Biden says he had ‘zero' advance notice of FBI search of Trump's Mar-a-Lago estate

Ella Lee

President Joe Biden said he had “zero” advance notice before federal agents executed a search of former President Donald Trump’s Mar-a-Lago residence earlier this month, his first public comments on the search. 

  • What he said: “I didn’t have any advanced notice – none, zero, not one single bit,” Biden said Wednesday after making remarks on a newly announced student loan debt relief plan.
  • What the White House previously said: The day after the Mar-a-Lago search, the White House said that Justice Department investigations should be "free from political influence" and that no one at the White House was given a "heads-up." "The Justice Department conducts investigations independently, and we leave any law enforcement matters to them," White House press secretary Karine Jean-Pierre told reporters on Aug. 9. She said Biden "was not briefed, was not aware of it."
President Joe Biden announces student loan relief on Wednesday in the Roosevelt Room of the White House.

Student loan relief:'Debt and no degree': Biden cancels as much as $20K in student loan debt: live updates

Why does it matter?

Some Republicans have criticized the Biden administration for the search, accusing the FBI of being “politically motivated.”

Among them is former Vice President Mike Pence, who expressed "deep concern" over the Mar-a-Lago search and called for a "full accounting" from Attorney General Merrick Garland.

In a 2021 directive, Garland said DOJ would not alert the White House to "pending or contemplated criminal or law enforcement investigations or cases unless doing so is important for the performance of the president's duties and appropriate from a law enforcement perspective."

While president, Trump routinely called on DOJ to investigate his political rivals. 

Latest news on the investigation

Biden's comments come the day before Justice Department lawyers must provide an edited or redacted version of the affidavit federal authorities used as the basis for the search to a federal magistrate for his consideration in deciding whether any of the documents' contents could be released. 

On Monday, Trump’s legal team filed a lawsuit seeking to halt the continued review of the classified documents seized from the Florida estate until a special master or third party can be appointed to ensure that possibly privileged material is shielded from scrutiny, according to court documents filed Monday.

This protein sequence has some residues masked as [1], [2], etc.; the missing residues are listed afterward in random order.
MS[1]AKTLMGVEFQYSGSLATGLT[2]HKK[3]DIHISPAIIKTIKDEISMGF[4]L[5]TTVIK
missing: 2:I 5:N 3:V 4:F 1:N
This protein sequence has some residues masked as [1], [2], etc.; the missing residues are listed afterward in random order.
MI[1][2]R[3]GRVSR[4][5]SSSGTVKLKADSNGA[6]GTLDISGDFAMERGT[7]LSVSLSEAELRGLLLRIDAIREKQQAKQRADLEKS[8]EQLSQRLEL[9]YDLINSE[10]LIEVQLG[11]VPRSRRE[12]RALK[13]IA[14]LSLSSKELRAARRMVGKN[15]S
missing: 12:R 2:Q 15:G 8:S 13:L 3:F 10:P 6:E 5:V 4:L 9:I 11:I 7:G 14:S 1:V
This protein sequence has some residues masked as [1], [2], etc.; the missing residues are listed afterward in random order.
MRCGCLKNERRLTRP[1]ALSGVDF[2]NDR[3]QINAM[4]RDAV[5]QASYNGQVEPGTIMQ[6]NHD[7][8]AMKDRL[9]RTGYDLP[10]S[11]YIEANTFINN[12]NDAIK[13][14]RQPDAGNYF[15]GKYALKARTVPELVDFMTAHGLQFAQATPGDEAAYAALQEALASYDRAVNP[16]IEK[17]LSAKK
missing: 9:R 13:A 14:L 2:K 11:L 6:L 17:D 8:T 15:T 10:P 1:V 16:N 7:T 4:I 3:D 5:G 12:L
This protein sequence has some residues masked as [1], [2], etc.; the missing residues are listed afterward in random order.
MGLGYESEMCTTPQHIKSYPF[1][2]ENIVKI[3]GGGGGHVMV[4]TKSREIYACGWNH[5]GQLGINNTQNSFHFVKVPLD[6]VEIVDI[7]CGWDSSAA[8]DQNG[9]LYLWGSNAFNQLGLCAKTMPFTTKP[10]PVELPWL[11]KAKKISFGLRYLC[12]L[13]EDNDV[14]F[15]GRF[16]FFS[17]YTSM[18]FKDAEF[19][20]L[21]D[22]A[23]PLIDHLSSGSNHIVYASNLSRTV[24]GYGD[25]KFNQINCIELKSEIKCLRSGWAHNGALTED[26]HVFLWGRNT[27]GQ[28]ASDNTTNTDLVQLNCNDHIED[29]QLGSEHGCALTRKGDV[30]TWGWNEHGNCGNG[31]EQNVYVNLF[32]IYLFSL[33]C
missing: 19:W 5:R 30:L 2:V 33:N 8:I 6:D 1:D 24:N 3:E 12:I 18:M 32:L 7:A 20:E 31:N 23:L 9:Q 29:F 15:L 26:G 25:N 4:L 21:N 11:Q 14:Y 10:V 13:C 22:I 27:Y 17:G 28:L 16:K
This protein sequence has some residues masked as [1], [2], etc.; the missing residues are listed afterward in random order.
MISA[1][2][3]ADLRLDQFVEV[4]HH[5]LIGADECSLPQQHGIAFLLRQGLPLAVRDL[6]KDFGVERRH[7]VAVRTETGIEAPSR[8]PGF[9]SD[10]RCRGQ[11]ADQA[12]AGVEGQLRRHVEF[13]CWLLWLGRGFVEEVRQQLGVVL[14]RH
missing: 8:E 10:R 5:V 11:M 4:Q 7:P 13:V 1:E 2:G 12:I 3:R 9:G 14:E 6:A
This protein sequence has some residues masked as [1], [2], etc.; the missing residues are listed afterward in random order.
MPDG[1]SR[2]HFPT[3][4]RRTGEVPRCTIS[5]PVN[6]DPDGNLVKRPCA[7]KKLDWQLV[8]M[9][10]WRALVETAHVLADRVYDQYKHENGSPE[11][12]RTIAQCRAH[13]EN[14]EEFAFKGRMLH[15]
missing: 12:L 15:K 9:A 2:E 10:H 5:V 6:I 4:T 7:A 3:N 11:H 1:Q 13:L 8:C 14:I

Recent news on Mar-a-Lago search:Trump lawyers seek halt of Mar-a-Lago document inquiry, want special master to oversee review

What we know about the search

Trump's Mar-a-Lago residence was searched by federal agents as part of a federal investigation into allegations he removed classified documents from the White House when he left office.

The warrant that authorized the search revealed that the Justice Department is investigating the former president in connection with statutes related to the Espionage Act, mishandling defense documents and obstruction. 

Read the warrant:FBI's search warrant for Donald Trump's Mar-a-Lago property

What we know about the documents

FBI agents who searched Trump's home retrieved boxes that included 11 sets of classified documents, according to a property receipt released with the warrant. Some 20 boxes of items were taken by the FBI.

The property receipt includes references to one set of documents deemed “Various classified/TS/SCI documents,” an abbreviation for “top secret/sensitive compartmented information." Agents also collected four sets of top secret documents, three sets of secret documents and three sets of confidential documents.

The actual nature of the information was not detailed in the warrant, though some of the documents were marked with vague descriptors like binders of photos, a handwritten note, information about the “President of France” and the executive grant of clemency for Trump ally Roger Stone.

Mar-a-Lago search timeline:Trump records investigation, from early red flags to the search at Mar-a-Lago

What led to the FBI search of Mar-a-Lago

The National Archives in February obtained 15 boxes of presidential records that the former president had stored at his Mar-a-Lago club, some of which the agency later confirmed were classified.

Citing the Presidential Records Act, the National Archives and Records Administration said the records should have been transferred to the archives agency at the end of the Trump administration in January 2021. Instead, the transport of those presidential records was arranged in January 2022 after discussions with Trump’s representatives in 2021. 

In April, the Justice Department moved to investigate the handling of White House documents sent to Trump’s Mar-a-Lago resort.

Two months before federal agents searched Trump’s Florida estate, the former president was served with a subpoena seeking sensitive government documents that investigators believed he’d stored there after he left the White House.